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Matthew McConaughey


He’s the current toast of Hollywood – and very charismatic with it. Stylist’s Susan Riley meets Oscar favourite Matthew McConaughey

There is absolutely no reason at all that Matthew McConaughey needs to know that, for many years, I have openly referred to him as Matthew McConaughey-hey-HEY. None at all. But if I did tell him (and obviously I don’t) as he sits before me in a black shirt and jeans in a Claridge’s suite, at least he’d know I took him seriously all along. And now the rest of the world has caught on. McConaughey – the hey-HEY no longer seems appropriate now he’s an Oscar nominee and Golden Globe winner – is currently enjoying a new-found regard for his talents. Largely because for the last three years, he has selected his film projects with such precision that I’d rather like him to come round and pick me a new kitchen.

Magic Mike, The Paperboy, Killer Joe, Mud… They’ve spawned what’s been referred to rather ingeniously as the ‘McConaissance’. But it’s his latest film – Dallas Buyers Club – that’s really put him in the frame. Based on true events, McConaughey plays Ron Woodroof, a homophobic rodeo cowboy from Texas diagnosed with HIV in 1985 and given one month to live. In reality – thanks to his dogged search for alternative treatments, including smuggling non-FDA-approved drugs into the US – he lived for seven years and extended the lives of many others. The story itself is spine-tingling; both McConaughey and Jared Leto – who plays transsexual HIV patient Rayon – are electric.

In person, McConaughey is charming. Not cheesy charming like a Rom-Com character he might have once played – he’s just a thoroughly nice bloke. It’s 4pm, I’m his final interview of the day, and he’s leaving for the premiere in an hour. But he’s focused, considered, entertaining; a real raconteur. I knew I was right.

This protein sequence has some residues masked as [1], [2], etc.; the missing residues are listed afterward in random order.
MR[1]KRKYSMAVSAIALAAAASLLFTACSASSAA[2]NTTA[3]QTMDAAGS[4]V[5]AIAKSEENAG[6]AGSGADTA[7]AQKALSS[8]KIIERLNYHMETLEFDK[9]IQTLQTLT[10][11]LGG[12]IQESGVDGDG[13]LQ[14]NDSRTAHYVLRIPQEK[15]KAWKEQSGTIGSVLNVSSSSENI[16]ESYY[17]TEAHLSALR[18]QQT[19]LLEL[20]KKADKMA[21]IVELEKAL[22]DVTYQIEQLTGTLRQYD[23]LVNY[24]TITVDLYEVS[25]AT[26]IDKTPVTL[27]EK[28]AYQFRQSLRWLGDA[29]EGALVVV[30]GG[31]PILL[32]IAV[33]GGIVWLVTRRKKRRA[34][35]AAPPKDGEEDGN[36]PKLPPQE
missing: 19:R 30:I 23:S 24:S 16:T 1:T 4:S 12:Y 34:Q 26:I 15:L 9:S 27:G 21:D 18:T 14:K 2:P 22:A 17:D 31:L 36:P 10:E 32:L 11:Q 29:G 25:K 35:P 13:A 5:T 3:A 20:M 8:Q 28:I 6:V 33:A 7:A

Ron Woodroof died in 1992. How much responsibility did you feel to his family in portraying him?

We told them – this is not word for word what Ron did, but if I can capture his spirit and his rage and his will to survive… They understood that. It must have been superbly overwhelming [to watch] – this was their son, brother and father; his whole life put into two hours – but they reacted very favourably.

What would you have done if you’d been dealt Ron’s hand?

I’d like to think I’d have the same fervour and will to stay alive. Ron had a 7th grade [year 8] education but found out more than many doctors. He was a hustler, smuggler and wild outlaw and I love that, in staying alive, he still loved his Cadillac and gold watches.

What was the most memorable thing you learned from researching the film?

It was a reminder that any time there is ignorance, the default emotion is fear. Everyone was in the dark [so] people were made into pariahs. For me, it harked back to 1988 when I was a senior in high school. I remember hearing about [HIV] in ’86 but then realising in ’88, when I was becoming heterosexually sexually active, that I needed to talk to a doctor because everyone was looking for the pamphlet with the dos and don’ts and there wasn’t one. So I said to three different doctors: ‘I’m a heterosexual male, I’m not having sex with hookers or things like this – talk to me about how careful I need to be.’